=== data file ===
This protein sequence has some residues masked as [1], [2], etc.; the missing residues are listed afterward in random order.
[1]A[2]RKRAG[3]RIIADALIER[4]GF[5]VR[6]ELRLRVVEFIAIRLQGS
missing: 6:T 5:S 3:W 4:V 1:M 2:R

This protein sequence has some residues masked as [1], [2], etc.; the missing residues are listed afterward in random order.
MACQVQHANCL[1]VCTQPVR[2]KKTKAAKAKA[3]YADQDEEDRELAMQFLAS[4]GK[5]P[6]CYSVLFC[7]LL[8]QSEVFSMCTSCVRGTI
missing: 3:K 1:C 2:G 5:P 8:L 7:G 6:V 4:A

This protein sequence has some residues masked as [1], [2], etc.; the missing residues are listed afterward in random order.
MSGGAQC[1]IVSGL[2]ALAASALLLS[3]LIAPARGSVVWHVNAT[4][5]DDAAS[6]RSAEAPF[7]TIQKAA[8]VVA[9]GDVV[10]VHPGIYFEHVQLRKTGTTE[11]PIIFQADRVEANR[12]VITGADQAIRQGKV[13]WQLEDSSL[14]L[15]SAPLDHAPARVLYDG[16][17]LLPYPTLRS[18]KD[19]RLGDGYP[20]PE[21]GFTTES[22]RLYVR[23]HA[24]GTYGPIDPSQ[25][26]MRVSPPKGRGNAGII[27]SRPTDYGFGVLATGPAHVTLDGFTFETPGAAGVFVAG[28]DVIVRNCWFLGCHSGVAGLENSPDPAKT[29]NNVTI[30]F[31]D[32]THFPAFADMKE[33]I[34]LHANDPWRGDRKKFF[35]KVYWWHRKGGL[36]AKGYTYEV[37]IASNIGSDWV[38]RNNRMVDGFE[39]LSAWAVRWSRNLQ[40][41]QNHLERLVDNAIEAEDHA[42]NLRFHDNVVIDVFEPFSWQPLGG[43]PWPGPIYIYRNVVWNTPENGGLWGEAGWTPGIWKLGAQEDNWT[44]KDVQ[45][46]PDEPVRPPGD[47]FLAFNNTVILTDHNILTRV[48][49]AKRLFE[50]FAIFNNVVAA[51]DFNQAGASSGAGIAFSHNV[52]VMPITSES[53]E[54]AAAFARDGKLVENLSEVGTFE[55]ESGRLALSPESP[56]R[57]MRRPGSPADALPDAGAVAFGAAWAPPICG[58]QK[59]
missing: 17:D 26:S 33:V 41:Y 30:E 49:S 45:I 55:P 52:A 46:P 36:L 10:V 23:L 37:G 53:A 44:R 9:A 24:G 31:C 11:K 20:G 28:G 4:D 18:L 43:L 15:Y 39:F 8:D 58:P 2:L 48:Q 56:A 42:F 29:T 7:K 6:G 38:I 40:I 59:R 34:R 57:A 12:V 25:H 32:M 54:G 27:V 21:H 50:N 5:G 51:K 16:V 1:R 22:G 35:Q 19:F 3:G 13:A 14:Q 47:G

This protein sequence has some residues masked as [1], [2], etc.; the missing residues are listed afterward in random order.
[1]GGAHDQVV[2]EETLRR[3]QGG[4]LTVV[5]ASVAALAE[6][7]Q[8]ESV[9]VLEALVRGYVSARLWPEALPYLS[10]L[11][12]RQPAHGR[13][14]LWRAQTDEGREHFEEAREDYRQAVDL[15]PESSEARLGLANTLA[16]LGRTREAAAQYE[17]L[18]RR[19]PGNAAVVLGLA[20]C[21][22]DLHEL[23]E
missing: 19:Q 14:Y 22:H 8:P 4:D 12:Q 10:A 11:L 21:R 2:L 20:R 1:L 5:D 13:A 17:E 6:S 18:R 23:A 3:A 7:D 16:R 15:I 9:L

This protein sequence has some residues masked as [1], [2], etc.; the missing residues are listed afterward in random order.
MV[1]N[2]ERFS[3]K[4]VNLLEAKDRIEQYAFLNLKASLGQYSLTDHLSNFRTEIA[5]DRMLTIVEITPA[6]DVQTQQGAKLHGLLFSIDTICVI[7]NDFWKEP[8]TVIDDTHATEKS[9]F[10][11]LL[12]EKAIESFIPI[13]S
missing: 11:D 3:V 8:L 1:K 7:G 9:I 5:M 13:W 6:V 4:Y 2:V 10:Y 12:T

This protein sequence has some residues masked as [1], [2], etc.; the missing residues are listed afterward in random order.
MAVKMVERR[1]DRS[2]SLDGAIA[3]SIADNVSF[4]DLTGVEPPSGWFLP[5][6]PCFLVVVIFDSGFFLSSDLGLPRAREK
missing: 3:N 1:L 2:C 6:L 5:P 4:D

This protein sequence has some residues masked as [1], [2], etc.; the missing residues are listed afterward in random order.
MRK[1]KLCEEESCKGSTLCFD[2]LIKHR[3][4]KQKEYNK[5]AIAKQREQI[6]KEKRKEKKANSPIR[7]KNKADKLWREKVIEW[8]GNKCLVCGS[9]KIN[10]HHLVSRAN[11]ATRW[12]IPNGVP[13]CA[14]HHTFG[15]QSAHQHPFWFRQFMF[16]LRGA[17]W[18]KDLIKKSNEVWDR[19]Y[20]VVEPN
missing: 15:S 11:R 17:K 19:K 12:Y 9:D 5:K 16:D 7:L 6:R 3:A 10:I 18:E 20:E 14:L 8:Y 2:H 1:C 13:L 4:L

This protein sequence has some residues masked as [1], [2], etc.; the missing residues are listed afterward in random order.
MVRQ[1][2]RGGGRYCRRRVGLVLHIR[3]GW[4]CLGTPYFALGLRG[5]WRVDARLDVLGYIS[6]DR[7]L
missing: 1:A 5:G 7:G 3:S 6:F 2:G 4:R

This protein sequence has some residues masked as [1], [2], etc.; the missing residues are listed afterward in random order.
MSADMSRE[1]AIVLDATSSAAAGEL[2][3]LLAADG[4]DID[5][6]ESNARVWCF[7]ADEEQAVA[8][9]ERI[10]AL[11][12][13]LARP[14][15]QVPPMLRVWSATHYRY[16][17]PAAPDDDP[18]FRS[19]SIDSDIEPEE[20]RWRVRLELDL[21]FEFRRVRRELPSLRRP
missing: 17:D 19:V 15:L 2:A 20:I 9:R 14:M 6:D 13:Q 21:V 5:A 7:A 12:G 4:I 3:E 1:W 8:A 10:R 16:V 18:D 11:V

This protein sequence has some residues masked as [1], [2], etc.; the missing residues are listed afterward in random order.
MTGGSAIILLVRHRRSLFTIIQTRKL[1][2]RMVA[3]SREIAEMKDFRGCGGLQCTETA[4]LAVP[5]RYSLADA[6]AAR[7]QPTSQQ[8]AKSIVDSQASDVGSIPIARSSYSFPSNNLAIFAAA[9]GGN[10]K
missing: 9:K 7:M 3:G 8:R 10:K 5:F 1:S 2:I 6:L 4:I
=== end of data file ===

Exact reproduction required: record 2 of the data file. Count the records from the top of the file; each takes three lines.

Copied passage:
This protein sequence has some residues masked as [1], [2], etc.; the missing residues are listed afterward in random order.
MACQVQHANCL[1]VCTQPVR[2]KKTKAAKAKA[3]YADQDEEDRELAMQFLAS[4]GK[5]P[6]CYSVLFC[7]LL[8]QSEVFSMCTSCVRGTI
missing: 3:K 1:C 2:G 5:P 8:L 7:G 6:V 4:A